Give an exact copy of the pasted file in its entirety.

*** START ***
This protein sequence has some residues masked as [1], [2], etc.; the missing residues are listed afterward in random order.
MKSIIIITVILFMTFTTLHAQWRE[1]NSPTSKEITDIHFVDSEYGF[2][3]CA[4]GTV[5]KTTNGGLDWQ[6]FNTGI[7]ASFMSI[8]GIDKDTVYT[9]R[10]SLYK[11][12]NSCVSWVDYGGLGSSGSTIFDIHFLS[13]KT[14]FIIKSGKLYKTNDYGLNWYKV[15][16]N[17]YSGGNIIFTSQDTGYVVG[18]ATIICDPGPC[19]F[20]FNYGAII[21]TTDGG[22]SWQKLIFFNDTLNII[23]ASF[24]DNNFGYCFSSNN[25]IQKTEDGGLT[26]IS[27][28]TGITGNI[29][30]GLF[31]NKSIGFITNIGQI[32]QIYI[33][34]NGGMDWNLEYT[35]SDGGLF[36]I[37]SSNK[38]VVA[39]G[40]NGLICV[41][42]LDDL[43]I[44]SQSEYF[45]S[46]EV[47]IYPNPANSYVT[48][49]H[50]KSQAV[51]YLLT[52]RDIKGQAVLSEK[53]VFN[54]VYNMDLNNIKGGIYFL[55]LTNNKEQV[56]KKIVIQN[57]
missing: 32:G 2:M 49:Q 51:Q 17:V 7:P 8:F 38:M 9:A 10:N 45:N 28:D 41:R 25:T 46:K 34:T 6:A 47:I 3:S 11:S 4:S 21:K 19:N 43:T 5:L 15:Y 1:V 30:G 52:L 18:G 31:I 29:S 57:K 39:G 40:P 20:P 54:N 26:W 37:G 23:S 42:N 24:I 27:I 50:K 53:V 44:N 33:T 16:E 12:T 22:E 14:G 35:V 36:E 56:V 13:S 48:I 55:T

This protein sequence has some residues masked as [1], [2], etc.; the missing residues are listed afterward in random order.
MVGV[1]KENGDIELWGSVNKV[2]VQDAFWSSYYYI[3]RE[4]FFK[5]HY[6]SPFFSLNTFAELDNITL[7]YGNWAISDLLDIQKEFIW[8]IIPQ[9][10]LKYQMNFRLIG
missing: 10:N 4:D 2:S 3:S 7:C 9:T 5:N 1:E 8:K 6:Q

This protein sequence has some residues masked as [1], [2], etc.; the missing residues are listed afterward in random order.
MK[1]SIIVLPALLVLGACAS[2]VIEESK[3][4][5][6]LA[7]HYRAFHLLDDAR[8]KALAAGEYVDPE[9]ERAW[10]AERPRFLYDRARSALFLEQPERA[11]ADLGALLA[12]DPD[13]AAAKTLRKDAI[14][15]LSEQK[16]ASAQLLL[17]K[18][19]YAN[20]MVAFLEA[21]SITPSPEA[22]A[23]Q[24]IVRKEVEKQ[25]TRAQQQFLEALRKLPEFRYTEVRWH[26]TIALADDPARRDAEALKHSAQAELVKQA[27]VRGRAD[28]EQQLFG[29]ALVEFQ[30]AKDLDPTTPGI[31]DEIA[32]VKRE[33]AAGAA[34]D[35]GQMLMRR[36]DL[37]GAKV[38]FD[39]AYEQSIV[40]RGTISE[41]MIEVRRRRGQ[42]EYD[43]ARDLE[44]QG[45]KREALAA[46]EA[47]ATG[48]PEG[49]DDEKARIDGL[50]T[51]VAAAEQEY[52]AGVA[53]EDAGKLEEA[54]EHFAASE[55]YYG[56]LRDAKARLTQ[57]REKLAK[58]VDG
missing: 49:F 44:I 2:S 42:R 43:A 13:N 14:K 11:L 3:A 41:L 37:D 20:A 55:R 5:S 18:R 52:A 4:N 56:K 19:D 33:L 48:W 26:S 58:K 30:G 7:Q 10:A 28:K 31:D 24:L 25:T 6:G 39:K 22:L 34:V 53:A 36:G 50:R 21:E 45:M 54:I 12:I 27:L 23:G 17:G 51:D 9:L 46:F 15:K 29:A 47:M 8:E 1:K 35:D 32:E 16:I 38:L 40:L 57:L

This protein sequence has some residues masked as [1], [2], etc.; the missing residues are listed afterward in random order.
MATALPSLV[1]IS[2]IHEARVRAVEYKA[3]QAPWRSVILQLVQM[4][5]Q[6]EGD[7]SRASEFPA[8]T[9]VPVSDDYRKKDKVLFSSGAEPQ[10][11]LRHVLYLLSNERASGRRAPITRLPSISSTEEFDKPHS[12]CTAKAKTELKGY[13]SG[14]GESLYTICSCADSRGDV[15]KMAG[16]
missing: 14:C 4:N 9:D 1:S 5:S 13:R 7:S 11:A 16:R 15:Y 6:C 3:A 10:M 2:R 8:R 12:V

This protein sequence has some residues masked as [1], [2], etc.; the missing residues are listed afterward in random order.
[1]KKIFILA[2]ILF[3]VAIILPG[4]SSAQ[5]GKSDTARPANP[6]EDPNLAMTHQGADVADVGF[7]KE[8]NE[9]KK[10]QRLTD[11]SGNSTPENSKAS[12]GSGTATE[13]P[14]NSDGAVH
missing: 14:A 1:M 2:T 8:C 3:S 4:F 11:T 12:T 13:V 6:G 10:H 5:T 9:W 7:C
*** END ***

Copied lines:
This protein sequence has some residues masked as [1], [2], etc.; the missing residues are listed afterward in random order.
MKSIIIITVILFMTFTTLHAQWRE[1]NSPTSKEITDIHFVDSEYGF[2][3]CA[4]GTV[5]KTTNGGLDWQ[6]FNTGI[7]ASFMSI[8]GIDKDTVYT[9]R[10]SLYK[11][12]NSCVSWVDYGGLGSSGSTIFDIHFLS[13]KT[14]FIIKSGKLYKTNDYGLNWYKV[15][16]N[17]YSGGNIIFTSQDTGYVVG[18]ATIICDPGPC[19]F[20]FNYGAII[21]TTDGG[22]SWQKLIFFNDTLNII[23]ASF[24]DNNFGYCFSSNN[25]IQKTEDGGLT[26]IS[27][28]TGITGNI[29][30]GLF[31]NKSIGFITNIGQI[32]QIYI[33][34]NGGMDWNLEYT[35]SDGGLF[36]I[37]SSNK[38]VVA[39]G[40]NGLICV[41][42]LDDL[43]I[44]SQSEYF[45]S[46]EV[47]IYPNPANSYVT[48][49]H[50]KSQAV[51]YLLT[52]RDIKGQAVLSEK[53]VFN[54]VYNMDLNNIKGGIYFL[55]LTNNKEQV[56]KKIVIQN[57]
missing: 32:G 2:M 49:Q 51:Q 17:V 7:P 8:F 38:M 9:A 10:N 45:N 28:D 41:R 25:T 46:K 34:T 6:A 47:I 3:S 11:S 4:S 21:K 19:N 43:T 5:L 15:Y 1:V 30:G 52:L 18:G 31:I 29:S 57:K 39:G 40:P 20:P 54:N 26:W 37:G 23:S 42:N 24:I 27:I 50:K 53:V 44:N 33:T 16:E 12:T 22:E 14:G 35:V 36:E 56:V 13:S 48:I 55:T

This protein sequence has some residues masked as [1], [2], etc.; the missing residues are listed afterward in random order.
MVGV[1]KENGDIELWGSVNKV[2]VQDAFWSSYYYI[3]RE[4]FFK[5]HY[6]SPFFSLNTFAELDNITL[7]YGNWAISDLLDIQKEFIW[8]IIPQ[9][10]LKYQMNFRLIG
missing: 10:N 4:D 2:S 3:S 7:C 9:T 5:N 1:E 8:K 6:Q

This protein sequence has some residues masked as [1], [2], etc.; the missing residues are listed afterward in random order.
MK[1]SIIVLPALLVLGACAS[2]VIEESK[3][4][5][6]LA[7]HYRAFHLLDDAR[8]KALAAGEYVDPE[9]ERAW[10]AERPRFLYDRARSALFLEQPERA[11]ADLGALLA[12]DPD[13]AAAKTLRKDAI[14][15]LSEQK[16]ASAQLLL[17]K[18][19]YAN[20]MVAFLEA[21]SITPSPEA[22]A[23]Q[24]IVRKEVEKQ[25]TRAQQQFLEALRKLPEFRYTEVRWH[26]TIALADDPARRDAEALKHSAQAELVKQA[27]VRGRAD[28]EQQLFG[29]ALVEFQ[30]AKDLDPTTPGI[31]DEIA[32]VKRE[33]AAGAA[34]D[35]GQMLMRR[36]DL[37]GAKV[38]FD[39]AYEQSIV[40]RGTISE[41]MIEVRRRRGQ[42]EYD[43]ARDLE[44]QG[45]KREALAA[46]EA[47]ATG[48]PEG[49]DDEKARIDGL[50]T[51]VAAAEQEY[52]AGVA[53]EDAGKLEEA[54]EHFAASE[55]YYG[56]LRDAKARLTQ[57]REKLAK[58]VDG
missing: 49:F 44:I 2:S 42:R 43:A 13:N 14:K 11:L 3:A 41:L 37:D 20:A 55:R 5:S 18:R 52:A 4:N 56:K 19:D 33:L 48:W 26:S 58:K 30:G 7:Q 10:A 28:K 31:D 24:L 25:T 6:G 39:K 22:L 34:V 53:A 36:G 50:R 21:E 45:M 54:I 12:I 27:L 23:G 17:G 51:D 9:L 46:F 15:K 29:A 47:M 8:E 1:K 35:D 32:E 16:I 38:L 40:L 57:L

This protein sequence has some residues masked as [1], [2], etc.; the missing residues are listed afterward in random order.
MATALPSLV[1]IS[2]IHEARVRAVEYKA[3]QAPWRSVILQLVQM[4][5]Q[6]EGD[7]SRASEFPA[8]T[9]VPVSDDYRKKDKVLFSSGAEPQ[10][11]LRHVLYLLSNERASGRRAPITRLPSISSTEEFDKPHS[12]CTAKAKTELKGY[13]SG[14]GESLYTICSCADSRGDV[15]KMAG[16]
missing: 14:C 4:N 9:D 1:S 5:S 13:R 7:S 11:A 16:R 15:Y 6:C 3:A 10:M 2:R 8:R 12:V

This protein sequence has some residues masked as [1], [2], etc.; the missing residues are listed afterward in random order.
[1]KKIFILA[2]ILF[3]VAIILPG[4]SSAQ[5]GKSDTARPANP[6]EDPNLAMTHQGADVADVGF[7]KE[8]NE[9]KK[10]QRLTD[11]SGNSTPENSKAS[12]GSGTATE[13]P[14]NSDGAVH
missing: 14:A 1:M 2:T 8:C 3:S 4:F 11:T 12:T 13:V 6:G 10:H 5:T 9:W 7:C